Introduction: Applying Traditional Varnish Oil

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Traditional varnish oil is my favourite type of finish for indoor furniture pieces. My favourite brand of varnish oil is Tried and True. It’s completely non-toxic, it doesn’t smell up my house, it provides good protection and it looks beautiful.

However, some people say this is a difficult finish to apply. I don’t find using this finish difficult, I think it just takes a little know-how. This is how I do it.

Step 1: Materials

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Varnish Oil

Micro-fibre tack cloth

Lint-free cloth or rag

0000 Steel Wool

Disposable gloves (optional)

Step 2: Prepare the Piece for Finish

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Begin by preparing the wood surface for the finish. This means sanding (or hand planing) the finish as smooth as you want. For most indoor furniture, I will move my way up through the sanding grits on a hand-held random orbit sander, beginning at 120, then going to 150 or 180 and finally finishing at 220.

Before applying finish, it is important to remove as much of the dust as possible from the work piece. I start by vacuuming the piece with shop-vac. Then, I dust the entire piece a micro-fibre tack cloth to remove any remaining dust.

Step 3: Apply the First Coat

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Try to apply the finish in a relative dust free environment i.e. not in your shop right after you have finished sanding. This finish should also be applied at room temperature.

Gently dip your lint free cloth into the varnish, brushing off excess on the edge of the lid. Begin applying a very thin coat and working your way over the entire piece, occasionally adding more varnish to your cloth. It’s very important that the finish be applied in thin coats and not dripping or pooling anywhere.

Step 4: Dispose of Your Oily Rag

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You must now safely dispose of the oily rag. Improperly disposed oily rags can spontaneously combust. It’s very important that they not be scrunched up in a ball and left somewhere like the garbage. Hang them outside to dry in a safe area or spread them out flat. They should not be in a pile. Once they cure, the cloth will be hard and brittle and you can throw them out.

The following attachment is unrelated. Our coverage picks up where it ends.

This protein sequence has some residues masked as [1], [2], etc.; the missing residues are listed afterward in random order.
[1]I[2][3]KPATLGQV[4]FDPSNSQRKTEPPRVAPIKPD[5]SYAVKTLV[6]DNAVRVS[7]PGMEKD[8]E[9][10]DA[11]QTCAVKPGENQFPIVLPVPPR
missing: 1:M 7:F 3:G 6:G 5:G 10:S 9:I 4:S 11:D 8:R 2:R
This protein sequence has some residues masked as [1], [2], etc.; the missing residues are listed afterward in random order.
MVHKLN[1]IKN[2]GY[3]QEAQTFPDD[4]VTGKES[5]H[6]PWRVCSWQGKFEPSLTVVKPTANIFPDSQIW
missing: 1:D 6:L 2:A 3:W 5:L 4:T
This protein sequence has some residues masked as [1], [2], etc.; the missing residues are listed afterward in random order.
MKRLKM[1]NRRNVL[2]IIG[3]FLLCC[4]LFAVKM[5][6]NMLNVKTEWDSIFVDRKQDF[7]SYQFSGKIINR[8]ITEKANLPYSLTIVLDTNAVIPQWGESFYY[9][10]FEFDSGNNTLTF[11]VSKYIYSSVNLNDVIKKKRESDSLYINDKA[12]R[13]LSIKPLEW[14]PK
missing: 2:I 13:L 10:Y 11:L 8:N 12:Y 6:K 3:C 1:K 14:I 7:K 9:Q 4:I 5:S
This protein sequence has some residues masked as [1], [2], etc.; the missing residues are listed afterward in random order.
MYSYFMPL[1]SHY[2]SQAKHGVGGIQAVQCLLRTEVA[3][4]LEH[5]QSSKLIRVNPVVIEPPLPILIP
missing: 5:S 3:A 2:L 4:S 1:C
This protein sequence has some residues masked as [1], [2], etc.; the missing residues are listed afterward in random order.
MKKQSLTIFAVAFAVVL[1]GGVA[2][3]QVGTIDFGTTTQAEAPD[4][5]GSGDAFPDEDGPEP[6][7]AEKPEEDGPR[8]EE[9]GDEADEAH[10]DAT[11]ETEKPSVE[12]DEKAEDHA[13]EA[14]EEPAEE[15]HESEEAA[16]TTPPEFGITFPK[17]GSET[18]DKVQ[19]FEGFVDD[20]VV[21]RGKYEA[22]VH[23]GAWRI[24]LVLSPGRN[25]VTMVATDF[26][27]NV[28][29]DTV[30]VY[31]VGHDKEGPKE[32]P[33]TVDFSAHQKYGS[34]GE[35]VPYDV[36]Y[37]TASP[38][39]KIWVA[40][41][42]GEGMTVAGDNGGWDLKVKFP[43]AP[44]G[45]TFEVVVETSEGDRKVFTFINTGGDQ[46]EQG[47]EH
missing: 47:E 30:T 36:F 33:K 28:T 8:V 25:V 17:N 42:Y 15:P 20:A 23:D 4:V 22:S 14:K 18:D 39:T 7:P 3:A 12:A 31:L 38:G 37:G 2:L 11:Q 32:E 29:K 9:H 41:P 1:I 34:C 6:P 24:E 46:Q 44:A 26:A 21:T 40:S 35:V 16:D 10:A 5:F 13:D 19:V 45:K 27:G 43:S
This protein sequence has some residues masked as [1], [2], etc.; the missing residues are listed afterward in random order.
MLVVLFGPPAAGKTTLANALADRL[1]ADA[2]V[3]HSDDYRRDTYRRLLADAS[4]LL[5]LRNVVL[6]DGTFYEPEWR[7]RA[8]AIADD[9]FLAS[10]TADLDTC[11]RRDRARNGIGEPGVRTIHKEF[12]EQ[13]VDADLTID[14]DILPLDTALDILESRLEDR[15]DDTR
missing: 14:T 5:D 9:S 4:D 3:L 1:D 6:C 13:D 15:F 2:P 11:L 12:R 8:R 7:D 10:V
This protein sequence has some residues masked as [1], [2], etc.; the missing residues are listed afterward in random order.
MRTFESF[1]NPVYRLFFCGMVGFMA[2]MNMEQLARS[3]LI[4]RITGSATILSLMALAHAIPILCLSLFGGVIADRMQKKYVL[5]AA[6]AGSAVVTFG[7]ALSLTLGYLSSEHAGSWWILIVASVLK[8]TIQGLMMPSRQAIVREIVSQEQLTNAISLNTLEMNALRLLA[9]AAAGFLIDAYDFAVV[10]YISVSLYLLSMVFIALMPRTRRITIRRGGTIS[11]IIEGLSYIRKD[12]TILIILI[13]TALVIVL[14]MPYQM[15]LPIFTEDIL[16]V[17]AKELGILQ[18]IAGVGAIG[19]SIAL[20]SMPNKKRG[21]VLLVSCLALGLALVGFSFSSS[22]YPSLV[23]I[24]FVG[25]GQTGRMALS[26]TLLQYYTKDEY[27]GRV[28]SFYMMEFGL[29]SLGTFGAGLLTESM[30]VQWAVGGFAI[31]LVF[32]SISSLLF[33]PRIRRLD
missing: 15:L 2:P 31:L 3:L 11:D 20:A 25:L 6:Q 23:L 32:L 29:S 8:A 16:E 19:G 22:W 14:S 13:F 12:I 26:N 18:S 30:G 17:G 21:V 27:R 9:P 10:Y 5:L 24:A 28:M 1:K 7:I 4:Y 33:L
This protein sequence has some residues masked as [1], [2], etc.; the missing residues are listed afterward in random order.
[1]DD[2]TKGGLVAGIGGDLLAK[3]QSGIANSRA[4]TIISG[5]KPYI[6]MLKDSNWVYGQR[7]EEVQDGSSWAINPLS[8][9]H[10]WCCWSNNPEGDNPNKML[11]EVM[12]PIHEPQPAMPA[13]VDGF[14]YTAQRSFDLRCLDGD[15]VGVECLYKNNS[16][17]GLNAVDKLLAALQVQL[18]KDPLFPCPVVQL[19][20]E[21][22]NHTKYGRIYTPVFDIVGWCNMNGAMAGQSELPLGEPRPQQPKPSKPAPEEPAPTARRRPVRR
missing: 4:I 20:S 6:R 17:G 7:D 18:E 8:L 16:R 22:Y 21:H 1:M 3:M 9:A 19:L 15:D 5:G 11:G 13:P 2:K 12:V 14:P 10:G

Step 5: Wait an Hour, Then Rub It Out

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Wait for about an hour – this will allow the varnish oil some time to penetrate into the wood. Come back to your piece and rub it with a clean lint-free cloth until the surface is completely dry. You can run your bare fingers on the piece to see if it feels right – it should feel dry, but a bit oily.

Step 6: Wait a Day, Then Burnish

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Allow the piece to cure for a minimum of 24 hours. Come back and burnish (rub) the piece with a soft cloth or 0000 steel wool. The more you rub the better it will look. Burnishing will make the piece feel soft and silky to the touch.

Step 7: Repeat As Many Times As You Want

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For a typical piece of furniture I will repeat this process to build up 2 or 3 coats. Additional coats will deepen the shine and increase protection. If you are finishing a high use piece like a chair or a kitchen table, you may want to add more coats.

Comments

JENSOL (author)2015-09-16

whats the difference between poly and varnish? cheimically and visually?

Turkish1 (author)2015-09-02

Clear and concise instructions, good photos. Thanks for this.

Donjek (author)Turkish12015-09-02

Thanks!

JAC_1961 (author)2015-09-01

Great information! I've always wanted to try Tried & True, but have been scared by its reputation. Might have to try it now.

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